Why do we cellar wine? The short answer is that with time in bottle, wine evolves, gains aromatic complexity and allows for structural elements to more fully integrate. The real answer? Cellaring wine is an investment in your future pleasure.
Firstly, you don’t have to have a cellar to have a cellar. Mine started in the coldest part of my closest…with two bottles. I really liked a wine I had tasted and brought two home. I then promptly forgot about them and found the wine a month later. Don’t judge me! I mean, who cleans to the back of their closets every week?!?
I opened one, I was BLOWN AWAY by the difference a month had made. I had dramatically underestimated the impact a month could have on even modest bottles. Effective immediately, all newly landed wines got a rest period before hitting the list at work (and still do when possible), and I stopped drinking from the North American cellar (the front seat of your car, on the drive home from the wine shop).
If you want a more intentional start, pick somewhere cool, dark, and annoying to access…out of sight, out of mind! Maybe under your bed? Or couch? At the back of a closet? Grab a couple flat pack twelves from your local wine store and fill em up! Add a post it to the outside so you know what’s inside or if you’re feeling feisty, download a tracking app (I use InVintory). You can build and name custom cases and digitally fill them; it really makes finding wines a breeze! Keeners can also enter the purchase information and source so returns are easy breezy. Store your bottles upside down or on their sides and invest in a pack of coloured dot stickers (red/yellow/green) and use them to keep track of your short, mid and long term bottles, or live your best digital life and create custom tags in the app.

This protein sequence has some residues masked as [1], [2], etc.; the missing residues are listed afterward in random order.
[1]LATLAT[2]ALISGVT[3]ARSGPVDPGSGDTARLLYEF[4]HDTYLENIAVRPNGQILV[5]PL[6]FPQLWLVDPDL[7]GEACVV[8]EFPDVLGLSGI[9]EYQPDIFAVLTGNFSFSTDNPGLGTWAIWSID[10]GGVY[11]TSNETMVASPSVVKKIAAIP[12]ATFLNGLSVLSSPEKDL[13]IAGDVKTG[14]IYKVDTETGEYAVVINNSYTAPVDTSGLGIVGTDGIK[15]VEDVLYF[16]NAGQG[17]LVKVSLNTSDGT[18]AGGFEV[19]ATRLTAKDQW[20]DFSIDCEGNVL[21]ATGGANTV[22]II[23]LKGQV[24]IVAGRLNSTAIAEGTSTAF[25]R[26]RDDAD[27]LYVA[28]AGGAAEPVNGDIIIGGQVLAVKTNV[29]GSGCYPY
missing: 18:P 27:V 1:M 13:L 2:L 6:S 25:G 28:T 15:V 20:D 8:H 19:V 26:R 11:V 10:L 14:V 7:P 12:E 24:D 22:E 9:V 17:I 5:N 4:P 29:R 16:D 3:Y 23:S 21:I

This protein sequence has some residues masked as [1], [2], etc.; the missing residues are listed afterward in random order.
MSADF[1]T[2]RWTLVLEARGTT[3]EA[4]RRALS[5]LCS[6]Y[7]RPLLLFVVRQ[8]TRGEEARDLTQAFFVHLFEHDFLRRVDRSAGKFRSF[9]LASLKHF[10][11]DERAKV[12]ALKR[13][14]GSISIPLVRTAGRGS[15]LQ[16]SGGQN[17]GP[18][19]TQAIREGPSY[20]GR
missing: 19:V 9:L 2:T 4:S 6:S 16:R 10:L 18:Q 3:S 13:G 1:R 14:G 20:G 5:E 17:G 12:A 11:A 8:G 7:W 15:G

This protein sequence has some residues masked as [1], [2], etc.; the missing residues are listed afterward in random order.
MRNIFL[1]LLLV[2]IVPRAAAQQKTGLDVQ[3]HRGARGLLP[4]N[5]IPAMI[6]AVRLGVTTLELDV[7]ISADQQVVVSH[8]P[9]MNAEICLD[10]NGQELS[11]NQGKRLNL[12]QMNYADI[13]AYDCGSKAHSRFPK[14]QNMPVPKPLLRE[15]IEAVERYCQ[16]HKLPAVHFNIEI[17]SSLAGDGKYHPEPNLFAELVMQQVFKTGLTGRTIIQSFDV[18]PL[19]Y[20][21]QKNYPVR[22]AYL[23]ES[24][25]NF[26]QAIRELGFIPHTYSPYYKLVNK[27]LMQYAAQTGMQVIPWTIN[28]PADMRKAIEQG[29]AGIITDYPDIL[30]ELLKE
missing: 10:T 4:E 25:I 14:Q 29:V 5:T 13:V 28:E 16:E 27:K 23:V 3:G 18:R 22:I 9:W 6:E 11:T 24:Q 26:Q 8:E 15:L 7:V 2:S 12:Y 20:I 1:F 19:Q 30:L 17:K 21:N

Growing a cellar is easy! Make a budget, forecast your consumption, and shop with purpose. Even if you get ahead of your current consumption with daily drinkers, you will be handsomely rewarded.
Not sure how long to hold specific wines? Let them tell you! Open a bottle and leave a glass in the bottom, put it in the fridge and taste it over the next days. If it’s dead then next day, don’t move it from the short to mid term section. If it’s good for the next two days, keep it for up to five years. Still tasty after five days? That is one for the long haul. Are there exceptions? ABSOLUTELY. However, you gotta start somewhere. Practice makes improvement when it comes to forecasting the ageability of wine. Always keep your preferences when it comes to laying down wine. If you don’t like how mature wines taste, then don’t plan to age your wines for decades. There is absolutely no shame in the drinking wines that you like, in the development window that suits your taste. Remember that part about future pleasure? Exactly.
If you want to learn more about getting started or getting organized send me a note. Or if you started with great enthusiasm, and now have a messy garage sale of wine I can help with that too! I offer customizable solutions for wine collections of every size.